Alec Baldwin's criminal charges turn up the volume around conversation over gun safety on set


Attorney Mark Smith on Alec Baldwin charge: ‘Let the jury’ decide his fate

Constitutional attorney and Supreme Court bar member Mark Smith sees a situation where both Baldwin and the ‘Rust’ movie set armorer are charged with involuntary manslaughter.

New Mexico prosecutors on Thursday revealed that Alec Baldwin and film armorer Hannah Gutierrez-Reed will face charges of involuntary manslaughter in the 2021 death of cinematographer Halyna Hutchins, an announcement that sent a shockwave through Hollywood.

The criminal charges also turned up the volume on the industry-wide conversation around gun safety on set, which has been ongoing since Hutchins, 42, was killed by a live round from a gun that the 64-year-old actor Baldwin was holding while rehearsing a scene for the Western movie "Rust."

"The gun safety experience on set has become more vocal, it’s a lot louder," armorer Joey Dillon told The Associated Press.

"I make it a lot louder myself," added Dillon, who supervises weapons for movies and television series including "The Ballad of Buster Scruggs" and "The Highwaymen."

Alec Baldwin’s criminal charges have turned up the volume on the conversation around gun safety on set. (Jim Spellman/Getty Images / Getty Images)


Following Hutchins' on-set death, productions crews have explored various ways to ensure that such a tragedy never occurs again. 

Safety measures have ranged from replacing prop guns and gunfire entirely with digital effects and other technology to reinforcing existing weapons protocols and enhancing awareness of the status of guns on set.

Dillon told The Associated Press that he's noticed an increased wariness from actors handling weapons on set.

"Now people want to check because people are a little, a little gun-shy," he noted. "I’ll stop the whole process just to show them so that they feel comfortable with it."

The question of how much responsibility an actor bears while handling weapons on set is being hotly debated in the industry and will likely be central to the jury's deliberations if Baldwin's case goes to trial.

After the charges were announced, Baldwin's attorney called it a "terrible miscarriage of justice" and argued that his client "relied on the professionals with whom he worked" to ensure that the set was safe.

Halyna Hutchins was killed by a live round from a gun that Alec Baldwin was holding while rehearsing a scene for the Western movie “Rust.” (Fred Hayes/Getty Images for SAGindie | AP Photo/Jae C. Hong | Mark Sagliocco/Getty Images for National Geographic / Fox News)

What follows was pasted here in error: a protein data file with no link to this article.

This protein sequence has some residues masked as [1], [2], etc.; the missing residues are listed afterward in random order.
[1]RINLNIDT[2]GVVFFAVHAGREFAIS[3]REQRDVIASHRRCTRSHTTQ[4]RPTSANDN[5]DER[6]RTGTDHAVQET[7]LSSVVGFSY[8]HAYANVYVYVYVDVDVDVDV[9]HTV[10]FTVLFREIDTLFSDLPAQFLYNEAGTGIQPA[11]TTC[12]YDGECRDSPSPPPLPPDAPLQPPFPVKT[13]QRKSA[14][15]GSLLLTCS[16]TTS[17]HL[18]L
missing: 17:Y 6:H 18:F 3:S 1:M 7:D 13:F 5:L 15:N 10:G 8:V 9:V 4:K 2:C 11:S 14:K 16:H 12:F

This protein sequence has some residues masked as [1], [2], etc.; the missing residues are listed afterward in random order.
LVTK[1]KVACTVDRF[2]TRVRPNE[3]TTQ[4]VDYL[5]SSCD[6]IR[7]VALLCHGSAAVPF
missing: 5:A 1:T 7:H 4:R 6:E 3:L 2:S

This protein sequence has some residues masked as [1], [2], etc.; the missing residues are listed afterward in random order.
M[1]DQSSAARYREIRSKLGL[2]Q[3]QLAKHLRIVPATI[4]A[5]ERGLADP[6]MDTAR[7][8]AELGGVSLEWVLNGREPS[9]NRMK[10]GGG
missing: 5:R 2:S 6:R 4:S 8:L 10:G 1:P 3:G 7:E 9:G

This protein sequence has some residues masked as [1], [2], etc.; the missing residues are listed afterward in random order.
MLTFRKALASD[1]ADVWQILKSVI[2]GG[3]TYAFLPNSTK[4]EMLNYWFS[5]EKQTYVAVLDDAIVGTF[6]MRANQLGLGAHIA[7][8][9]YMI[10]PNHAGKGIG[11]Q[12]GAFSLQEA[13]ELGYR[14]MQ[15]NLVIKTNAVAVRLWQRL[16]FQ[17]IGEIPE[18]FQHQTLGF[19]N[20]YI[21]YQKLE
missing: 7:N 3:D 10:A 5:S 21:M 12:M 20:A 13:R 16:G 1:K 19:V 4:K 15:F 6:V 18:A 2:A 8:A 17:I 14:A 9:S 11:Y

"This decision distorts Halyna Hutchins’ tragic death and represents a terrible miscarriage of justice," Luke Nikas of Quinn Emanuel said Thursday in a statement to Fox News Digital.

"Mr. Baldwin had no reason to believe there was a live bullet in the gun — or anywhere on the movie set. He relied on the professionals with whom he worked, who assured him the gun did not have live rounds. We will fight these charges, and we will win."

The Screen Actors Guild – American Federation of Television and Radio Artists also defended Baldwin over the charges. "An actor’s job is not to be a firearms or weapons expert," SAG-AFTRA said Thursday in a statement. 

"Firearms are provided for their use under the guidance of multiple expert professionals directly responsible for the safe and accurate operation of that firearm."

Actor and former professional boxer Mickey Rourke slammed the charges on Instagram. "I usually never put my 2 cents in about what happens on someone’s movie set," the Academy Award nominee wrote along with a photo of Baldwin.

New Mexico First Judicial District Attorney Mary Carmack-Altwies announced the charges against Baldwin on Thursday. (Getty Images / Getty Images)

He continued, "It’s a terrible tragedy what happened to a cinematographer Halyna Hutchins. But no way in hell actor Alec Baldwin should be charged with any negligence whatsoever.

"Most actors don’t know anything about guns especially if they didn’t grow up around them. Alec didn’t bring the gun to the set from his house or his car, when weapons are involved on a movie set, the guns are supposed to he handled only by the 'weapon armor'." 

The "Wrestler" star went on to explain, "In some cases the 1st AD might pass a gun to an actor, but most of the time the gun is handed to the actor directly by the 'gun armor'. There’s what armor’s job is on the set. To have an expert around any type of dangerous weapon.


"The actor then has an option of dry firing the gun him or himself to double check. No way in hell should Alec Baldwin be blamed for this unfortunate tragedy. Why ‘the powers to be’ charging Baldwin with this responsibility is terribly wrong. I am sure Alec is already suffering enough over what happened. But to lay a blame on him is terribly terribly wrong."